Random Tuesday Morning Thoughts

This "going back 10 years" bit has pretty much convinced me I don't remember anything at all. I certainly don't remember this.  But $299 for a softball bat still shocks me today.    

  • Breaking: The FDC and CDC are recommending pausing the use of the Johnson & Johnson COVID vaccine after adverse reactions to it.  Somehow six cases "of a severe type of blood clot" out of more than 6.8 million doses administered is enough to recommend the pause.  
    • I find this pause to be shocking and irresponsible. My Bridgeport math puts the odds of the blood clot at . . . 

    • The narrative on Facebook by noon will be "All the vaccines will kill you! The CDC said that! Didn't you see it! I tried to tell ya the government rushed it!"
    • Somehow the same people who are fine with over a half million people dying of the disease will justify not getting the vaccine because 6 people developed blood clots.
  • Random thoughts on the shooting of Daunte Wright by Officer Kim Potter.

    • The Chief of Police said this: "As I watch the video and listen to the officer's commands, it is my belief that the officer had the intention to deploy their Taser, but instead shot Mr. Wright with a single bullet . . . ."
      • We all agree with this, right? The officer actually thought she had the Taser in her hand.  I mean, it might be bizarre to make that kind of mistake (especially as a 26 year veteran officer), but she did actually believe it, right? 

    •  The Chief continued: [T]his was an accidental discharge, that resulted in a tragic death of Mr. Wright."  
      • <Insert loud record scratch.> Say what? There was nothing "accidental" about the discharge of the weapon. It would be an accidental discharge if it went off when she didn't intend for it to go off. 
      • That was incredibly sloppy language for a prepared statement which he knew would be broadcast across the nation (and world.) 
    • Will they charge Officer Potter with murder? She shouldn't be.  She intended to tase him; she didn't intend to kill him. Murder should be off the table.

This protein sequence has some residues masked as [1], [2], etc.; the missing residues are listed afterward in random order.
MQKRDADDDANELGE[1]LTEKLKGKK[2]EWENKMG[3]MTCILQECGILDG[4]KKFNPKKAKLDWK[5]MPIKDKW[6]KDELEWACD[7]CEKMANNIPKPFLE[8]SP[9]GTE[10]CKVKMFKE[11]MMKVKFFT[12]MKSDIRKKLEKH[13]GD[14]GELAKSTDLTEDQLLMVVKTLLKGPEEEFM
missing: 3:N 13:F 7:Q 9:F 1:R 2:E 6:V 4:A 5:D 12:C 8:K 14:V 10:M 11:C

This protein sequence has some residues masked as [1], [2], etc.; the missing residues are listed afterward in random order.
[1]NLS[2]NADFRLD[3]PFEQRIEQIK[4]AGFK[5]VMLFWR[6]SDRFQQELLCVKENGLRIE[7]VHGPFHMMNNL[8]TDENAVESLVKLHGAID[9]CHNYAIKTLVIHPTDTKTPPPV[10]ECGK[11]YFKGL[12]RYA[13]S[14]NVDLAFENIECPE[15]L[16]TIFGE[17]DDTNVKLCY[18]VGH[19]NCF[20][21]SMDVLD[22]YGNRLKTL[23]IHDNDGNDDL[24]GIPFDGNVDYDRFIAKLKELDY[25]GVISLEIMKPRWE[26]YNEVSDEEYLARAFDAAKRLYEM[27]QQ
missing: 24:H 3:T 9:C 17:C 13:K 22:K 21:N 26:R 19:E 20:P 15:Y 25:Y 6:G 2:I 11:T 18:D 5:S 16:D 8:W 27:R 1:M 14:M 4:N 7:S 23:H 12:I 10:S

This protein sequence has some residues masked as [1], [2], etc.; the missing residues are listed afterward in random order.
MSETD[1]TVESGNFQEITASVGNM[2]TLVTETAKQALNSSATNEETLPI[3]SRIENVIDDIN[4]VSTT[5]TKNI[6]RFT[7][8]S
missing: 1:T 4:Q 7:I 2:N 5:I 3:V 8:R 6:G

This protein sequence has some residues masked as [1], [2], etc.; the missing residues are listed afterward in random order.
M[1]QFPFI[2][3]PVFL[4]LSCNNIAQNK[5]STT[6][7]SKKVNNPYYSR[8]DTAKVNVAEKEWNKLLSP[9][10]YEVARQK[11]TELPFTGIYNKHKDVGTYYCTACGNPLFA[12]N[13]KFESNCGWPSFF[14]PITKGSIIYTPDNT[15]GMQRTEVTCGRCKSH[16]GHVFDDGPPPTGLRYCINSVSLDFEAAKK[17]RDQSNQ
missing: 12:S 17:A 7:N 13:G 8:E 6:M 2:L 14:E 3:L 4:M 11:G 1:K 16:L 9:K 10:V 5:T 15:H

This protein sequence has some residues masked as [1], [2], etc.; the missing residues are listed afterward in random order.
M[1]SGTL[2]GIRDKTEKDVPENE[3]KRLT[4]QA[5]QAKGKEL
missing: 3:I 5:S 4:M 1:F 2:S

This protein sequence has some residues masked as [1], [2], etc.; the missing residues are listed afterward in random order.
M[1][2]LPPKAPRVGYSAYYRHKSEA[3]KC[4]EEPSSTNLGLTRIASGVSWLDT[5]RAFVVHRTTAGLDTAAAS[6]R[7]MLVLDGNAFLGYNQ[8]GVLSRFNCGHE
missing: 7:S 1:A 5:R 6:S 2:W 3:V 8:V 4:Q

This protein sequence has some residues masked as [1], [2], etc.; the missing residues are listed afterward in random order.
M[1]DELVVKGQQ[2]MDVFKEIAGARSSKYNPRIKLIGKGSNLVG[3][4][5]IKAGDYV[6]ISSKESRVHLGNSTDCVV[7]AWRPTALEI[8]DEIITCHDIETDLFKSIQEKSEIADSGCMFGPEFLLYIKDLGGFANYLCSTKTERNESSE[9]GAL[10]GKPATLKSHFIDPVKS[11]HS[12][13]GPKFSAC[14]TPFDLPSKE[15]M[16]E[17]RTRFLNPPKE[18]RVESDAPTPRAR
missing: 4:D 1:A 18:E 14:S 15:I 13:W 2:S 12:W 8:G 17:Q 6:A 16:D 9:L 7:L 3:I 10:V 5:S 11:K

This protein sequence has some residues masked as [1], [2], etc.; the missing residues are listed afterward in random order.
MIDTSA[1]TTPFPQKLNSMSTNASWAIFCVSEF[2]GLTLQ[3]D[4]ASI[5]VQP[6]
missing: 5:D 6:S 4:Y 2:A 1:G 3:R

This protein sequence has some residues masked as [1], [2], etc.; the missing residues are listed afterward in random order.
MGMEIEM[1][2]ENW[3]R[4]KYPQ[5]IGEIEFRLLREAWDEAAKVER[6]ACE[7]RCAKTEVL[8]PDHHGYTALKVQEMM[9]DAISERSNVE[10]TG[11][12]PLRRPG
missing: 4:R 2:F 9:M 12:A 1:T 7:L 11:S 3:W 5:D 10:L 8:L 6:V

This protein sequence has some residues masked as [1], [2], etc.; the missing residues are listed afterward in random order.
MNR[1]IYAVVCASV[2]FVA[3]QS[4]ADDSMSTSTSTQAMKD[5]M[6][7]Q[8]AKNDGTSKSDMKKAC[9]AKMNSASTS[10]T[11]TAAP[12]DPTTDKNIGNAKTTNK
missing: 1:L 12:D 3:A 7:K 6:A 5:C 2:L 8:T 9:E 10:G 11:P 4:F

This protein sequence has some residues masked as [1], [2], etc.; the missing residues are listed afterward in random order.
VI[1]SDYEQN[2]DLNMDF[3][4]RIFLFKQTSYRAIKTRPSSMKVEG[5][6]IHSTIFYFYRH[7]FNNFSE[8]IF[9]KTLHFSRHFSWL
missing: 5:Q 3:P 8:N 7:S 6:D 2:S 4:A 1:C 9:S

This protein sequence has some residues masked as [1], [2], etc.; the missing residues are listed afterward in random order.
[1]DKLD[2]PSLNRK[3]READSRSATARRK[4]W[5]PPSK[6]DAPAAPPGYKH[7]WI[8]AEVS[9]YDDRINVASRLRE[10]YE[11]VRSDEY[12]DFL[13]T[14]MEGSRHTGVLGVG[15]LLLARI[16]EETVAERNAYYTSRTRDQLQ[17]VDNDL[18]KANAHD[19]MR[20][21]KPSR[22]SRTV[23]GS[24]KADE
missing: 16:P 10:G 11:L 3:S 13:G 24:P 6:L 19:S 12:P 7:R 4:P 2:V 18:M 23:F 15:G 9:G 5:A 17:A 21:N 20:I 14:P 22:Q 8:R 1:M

• What about criminal negligence (at least its Texas equivalent)? Ok, I can go with that. 
      • Criminal negligence in Texas means that she "ought to be aware of a substantial and unjustifiable risk that the circumstances exist [she is holding a gun instead of a taser] or the result [the death] will occur.  The risk must be of such a nature and degree that the failure to perceive it constitutes a gross deviation from the standard of care that an ordinary person would exercise under all the circumstances as viewed from the actor's standpoint." I think all the elements exist here. Honestly, it fits really, really well. 
      • Should she be incarcerated?  I'm not sure she belongs to put in a cage because of a mistake. I'm not sure anyone belongs there for a mistake -- even a horrible one. 
    • In an attempt to seek comparisons, this case, in my humble opinion, has worse facts that that of the Amber Guyger wrongful shooting case. 
      • I actually understood how Amber could end up on the wrong floor and think she was entering her own apartment. It certainly didn't seem like a "gross deviation" of what would happen to a normal person or that she "ought to be aware" of the circumstances or that a death would occur because of the mistake. 
      • How Amber was convicted of murder -- not even criminally negligent homicide -- is still mind-boggling to me. 
      • Sorry, I digressed. 
    • Back to Brooklyn Center, MN. Sure we hear the same old comments of "he would be alive" if he had "obeyed the police" or "didn't try to run." 

  • Spoiler alert: The microchip is not inserted when you get the vaccine. (This story was actually on 60 Minutes last Sunday.)

  • This headline is a shot at both Trump and Biden, but it's misleading. Can anyone think of anything different between the periods of October 2020 to March 2021 when compared to the period of October 2019 to March 2020? 

  • This is worth watching. You'll remember the Inside Edition interview because of how creepy Copeland acted.  But one thing which I find surprising in his recent explanation of that interview is that how he tells the congregation that it is "his jet" instead of saying it is "our jet" or the "the church's jet." Maybe I shouldn't feel that way. (I always say Wise County gets to claim Copeland because the church and airstrip is closer to Newark than it is to any other town or city.)

  • University of North Texas pitcher was so good she made The Washington Post. (She also struck out 21 in a game in February but somehow managed to give up five hits back then.)  

  • The fire in Big Bend reminds me how I need to make it to Big Bend. I've never been.